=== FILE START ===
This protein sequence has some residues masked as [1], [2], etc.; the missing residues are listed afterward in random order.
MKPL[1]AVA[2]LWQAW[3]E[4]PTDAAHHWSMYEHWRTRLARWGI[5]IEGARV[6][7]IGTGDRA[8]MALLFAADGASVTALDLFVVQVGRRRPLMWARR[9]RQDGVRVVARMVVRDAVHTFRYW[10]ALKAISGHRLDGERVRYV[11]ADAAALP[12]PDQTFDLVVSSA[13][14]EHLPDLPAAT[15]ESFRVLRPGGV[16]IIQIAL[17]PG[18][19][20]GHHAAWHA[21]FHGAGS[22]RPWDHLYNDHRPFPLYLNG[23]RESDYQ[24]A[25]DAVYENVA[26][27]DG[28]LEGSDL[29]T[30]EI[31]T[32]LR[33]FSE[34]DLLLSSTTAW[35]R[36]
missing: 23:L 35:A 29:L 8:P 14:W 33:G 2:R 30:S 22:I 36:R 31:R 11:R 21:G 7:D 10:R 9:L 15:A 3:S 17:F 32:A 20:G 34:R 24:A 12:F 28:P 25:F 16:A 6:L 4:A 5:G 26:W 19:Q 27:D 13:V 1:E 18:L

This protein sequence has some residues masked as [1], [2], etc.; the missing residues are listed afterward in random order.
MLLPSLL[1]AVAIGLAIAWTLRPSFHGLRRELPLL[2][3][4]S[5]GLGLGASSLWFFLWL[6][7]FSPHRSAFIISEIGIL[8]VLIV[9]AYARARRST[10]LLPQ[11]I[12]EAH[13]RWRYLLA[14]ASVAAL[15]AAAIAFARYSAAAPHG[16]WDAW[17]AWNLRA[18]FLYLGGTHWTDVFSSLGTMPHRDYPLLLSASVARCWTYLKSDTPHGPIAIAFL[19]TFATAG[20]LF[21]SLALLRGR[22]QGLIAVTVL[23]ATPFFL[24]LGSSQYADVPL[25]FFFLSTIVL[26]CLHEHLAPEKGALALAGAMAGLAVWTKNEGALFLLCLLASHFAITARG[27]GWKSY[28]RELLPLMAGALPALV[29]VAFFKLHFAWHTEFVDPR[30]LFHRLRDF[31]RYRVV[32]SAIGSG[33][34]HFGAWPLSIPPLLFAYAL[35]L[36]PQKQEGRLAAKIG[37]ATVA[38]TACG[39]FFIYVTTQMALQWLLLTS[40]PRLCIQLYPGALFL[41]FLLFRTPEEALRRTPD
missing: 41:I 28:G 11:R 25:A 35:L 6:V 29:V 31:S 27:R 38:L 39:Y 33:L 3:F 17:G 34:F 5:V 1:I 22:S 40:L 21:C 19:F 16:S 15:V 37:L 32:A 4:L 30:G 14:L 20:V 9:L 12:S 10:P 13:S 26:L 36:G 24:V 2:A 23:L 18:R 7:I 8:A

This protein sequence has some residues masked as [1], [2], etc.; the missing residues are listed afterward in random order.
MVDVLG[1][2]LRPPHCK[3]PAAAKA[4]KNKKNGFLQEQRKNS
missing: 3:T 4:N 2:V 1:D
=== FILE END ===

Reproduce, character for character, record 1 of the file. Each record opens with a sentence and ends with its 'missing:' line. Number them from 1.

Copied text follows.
This protein sequence has some residues masked as [1], [2], etc.; the missing residues are listed afterward in random order.
MKPL[1]AVA[2]LWQAW[3]E[4]PTDAAHHWSMYEHWRTRLARWGI[5]IEGARV[6][7]IGTGDRA[8]MALLFAADGASVTALDLFVVQVGRRRPLMWARR[9]RQDGVRVVARMVVRDAVHTFRYW[10]ALKAISGHRLDGERVRYV[11]ADAAALP[12]PDQTFDLVVSSA[13][14]EHLPDLPAAT[15]ESFRVLRPGGV[16]IIQIAL[17]PG[18][19][20]GHHAAWHA[21]FHGAGS[22]RPWDHLYNDHRPFPLYLNG[23]RESDYQ[24]A[25]DAVYENVA[26][27]DG[28]LEGSDL[29]T[30]EI[31]T[32]LR[33]FSE[34]DLLLSSTTAW[35]R[36]
missing: 23:L 35:A 29:L 8:P 14:W 33:G 2:R 30:S 22:I 36:R 31:R 11:R 21:G 7:D 10:R 9:L 15:A 3:S 17:F 32:A 20:G 34:R 24:A 12:F 28:P 25:F 16:A 6:L 4:A 5:G 26:W 19:Q 27:D 13:V 1:E 18:L